5 Causes of Male Factor Infertility
Male factor infertility (MFI) is the cause for 40% of fertility issues couples face. If men experience fertility issues to a similar extent as women, shouldn’t the male-to-female ratio in fertility clinics reflect that? Unfortunately, that’s not the case.
Women find themselves to be the ones seeking help and going the extra mile – even when their male partner has been tested and diagnosed for MFI. Technologies like assisted reproductive technology (ART) excuses men from taking action because all they have to do is successfully produce sperm. However, what men don’t realize is that the ability to produce sperm is just the tip of the iceberg.
When most men think of what could go wrong down South, they think erectile dysfunction. But there’s a lot going on biologically that is critical for successful conception. So what exactly is MFI? In simple terms, there’s an issue with the quantity and/or quality of a man’s sperm. The 5 following problems can impede the sperm’s ability to fertilize an egg.
Low sperm count: This means low sperm production, which can be due to a number of reasons. In some cases, low sperm count is due to poor lifestyle choices that can be easily reversed to improve sperm count. Read more about causes of MFI in my article, here (include hyperlink to next article ‘Causes of Male Infertility). Normal sperm count is ~20 million sperm/mL.
Low motility: Simply put, the sperm have trouble getting where they need to be once they enter the cervix. This can either happen because the sperm have trouble swimming straight upstream, or is too slow.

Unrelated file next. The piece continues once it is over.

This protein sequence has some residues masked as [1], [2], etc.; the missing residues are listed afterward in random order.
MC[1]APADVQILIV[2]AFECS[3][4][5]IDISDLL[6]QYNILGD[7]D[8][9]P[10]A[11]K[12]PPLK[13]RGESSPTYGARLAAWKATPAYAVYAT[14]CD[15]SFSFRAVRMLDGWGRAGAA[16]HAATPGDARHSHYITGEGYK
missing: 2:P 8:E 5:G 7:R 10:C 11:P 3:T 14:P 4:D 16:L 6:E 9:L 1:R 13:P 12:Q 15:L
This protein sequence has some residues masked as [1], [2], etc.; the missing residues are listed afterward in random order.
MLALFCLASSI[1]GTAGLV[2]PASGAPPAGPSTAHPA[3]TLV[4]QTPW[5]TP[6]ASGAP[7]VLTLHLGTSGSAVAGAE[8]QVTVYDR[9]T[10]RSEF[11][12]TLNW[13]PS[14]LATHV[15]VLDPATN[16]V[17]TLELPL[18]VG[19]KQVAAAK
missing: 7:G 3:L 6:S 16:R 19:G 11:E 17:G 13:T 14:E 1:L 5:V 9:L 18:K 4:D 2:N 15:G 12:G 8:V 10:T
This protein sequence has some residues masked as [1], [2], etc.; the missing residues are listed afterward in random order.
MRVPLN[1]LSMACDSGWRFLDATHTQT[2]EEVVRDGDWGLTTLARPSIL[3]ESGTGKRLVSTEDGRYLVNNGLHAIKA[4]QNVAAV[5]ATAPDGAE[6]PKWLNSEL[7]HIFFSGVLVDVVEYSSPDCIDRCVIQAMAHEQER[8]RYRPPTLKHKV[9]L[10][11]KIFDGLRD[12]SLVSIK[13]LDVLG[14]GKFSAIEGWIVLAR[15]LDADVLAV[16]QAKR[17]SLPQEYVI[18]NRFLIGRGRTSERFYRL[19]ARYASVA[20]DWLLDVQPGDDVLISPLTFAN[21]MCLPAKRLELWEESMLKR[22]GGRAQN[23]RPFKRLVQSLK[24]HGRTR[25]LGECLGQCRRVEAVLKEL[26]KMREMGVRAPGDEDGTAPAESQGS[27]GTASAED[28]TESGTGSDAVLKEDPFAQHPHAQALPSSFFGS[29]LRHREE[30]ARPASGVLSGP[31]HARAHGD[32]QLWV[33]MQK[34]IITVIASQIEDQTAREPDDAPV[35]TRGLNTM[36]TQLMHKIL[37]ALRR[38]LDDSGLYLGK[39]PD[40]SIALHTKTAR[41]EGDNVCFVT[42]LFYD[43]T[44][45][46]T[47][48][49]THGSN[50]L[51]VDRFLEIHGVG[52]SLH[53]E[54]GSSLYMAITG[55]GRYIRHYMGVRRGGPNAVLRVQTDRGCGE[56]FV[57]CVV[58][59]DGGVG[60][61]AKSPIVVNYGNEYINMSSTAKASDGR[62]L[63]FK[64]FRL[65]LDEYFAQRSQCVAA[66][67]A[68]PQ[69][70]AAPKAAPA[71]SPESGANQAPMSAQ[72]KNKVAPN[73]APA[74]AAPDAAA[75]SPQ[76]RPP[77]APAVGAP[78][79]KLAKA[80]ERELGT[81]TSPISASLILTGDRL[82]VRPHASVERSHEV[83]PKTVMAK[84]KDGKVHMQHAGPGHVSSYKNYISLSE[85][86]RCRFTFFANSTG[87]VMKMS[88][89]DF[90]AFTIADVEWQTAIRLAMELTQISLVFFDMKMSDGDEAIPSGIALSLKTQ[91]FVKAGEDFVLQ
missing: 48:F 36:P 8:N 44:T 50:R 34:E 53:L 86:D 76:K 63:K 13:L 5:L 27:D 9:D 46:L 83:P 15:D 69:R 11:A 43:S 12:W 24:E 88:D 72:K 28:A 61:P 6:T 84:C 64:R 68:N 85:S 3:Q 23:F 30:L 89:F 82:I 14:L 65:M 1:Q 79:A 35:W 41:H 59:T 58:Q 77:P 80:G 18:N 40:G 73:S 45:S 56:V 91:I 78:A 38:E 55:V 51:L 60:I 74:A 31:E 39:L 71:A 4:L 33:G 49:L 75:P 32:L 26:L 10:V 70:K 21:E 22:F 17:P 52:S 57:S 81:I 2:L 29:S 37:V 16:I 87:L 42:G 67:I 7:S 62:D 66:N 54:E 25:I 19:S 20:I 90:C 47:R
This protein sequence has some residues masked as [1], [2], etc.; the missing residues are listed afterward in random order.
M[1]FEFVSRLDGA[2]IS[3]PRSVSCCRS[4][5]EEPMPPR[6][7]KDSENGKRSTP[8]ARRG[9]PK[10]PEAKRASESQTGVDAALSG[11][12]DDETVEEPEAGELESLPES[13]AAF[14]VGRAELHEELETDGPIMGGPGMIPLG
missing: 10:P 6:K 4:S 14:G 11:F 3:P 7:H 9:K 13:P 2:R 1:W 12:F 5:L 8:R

Poor morphology: This means the sperm has an abnormal size and shape. A normal sperm looks like a tadpole: it has a head, a mid-piece, and a tail, all of which perform specific functions. three enzymatic protein in the head penetrates the egg; the mid-piece contains mitochondria, which fuel the cell; and the tail’s whip-like action propels it upstream. Misshapen sperm may not be able to swim or to penetrate the egg.
DNA fragmentation: This means breaks in the sperm’s genetic blueprint. In this case, a sperm still may be able to fertilize an egg but its genetic defects will impede normal development of the pregnancy, and may increase the risk of miscarriage.
Immunological: The sperm is essentially being targeted and broken down by the body’s own immune system. To prevent this, sperm are normally produced in isolation and out-of-contact with the rest of the man’s body. However, damage to this barrier can expose the sperm to the body’s own antibodies (natural defense machinery).
Men can have a number of fertility issues as well. However, because men can be unaware of this, they inadvertently put the onus of keeping things going on women. Whether tackling their own fertility issues or visiting on behalf of their male partner, women are usually the first ones to seek help from a fertility clinic. This needs to change for the health of both partners, and the relationship overall.
Fortunately, testing a man is simple. All he has to do is ejaculate into a plastic bottle in the comfort of his bathroom and deliver it to the fertility clinic for testing. If you are under 35 and not pregnant after a year of trying, or over 35 and not pregnant after six months of trying, you and your partner should both be tested, as it’s equally likely for either of you to have fertility challenges.
Mary Wong, B.Sc., R.TCMP, R.Ac, is the founder of ALIVE Holistic Health Clinic based in downtown Toronto, Canada. A TCM practitioner and Registered Massage therapist, Mary has been in practice for over 20 years and has treated thousands of people, the vast majority of whom struggle with gynecological disorders, fertility challenges, and pregnancy-related symptoms or issues. She treats each patient as an individual – not just their diagnosis where she has made it her life’s mission to bring about change and improve people’s health by bridging the gap between Eastern and Western medicine. Pathways to Pregnancy is her first book, which she hopes will encourage woman and couples not to hide behind their diagnosis, but to talk openly about fertility challenges and to seek additional help. Visit her online: www.marywong.life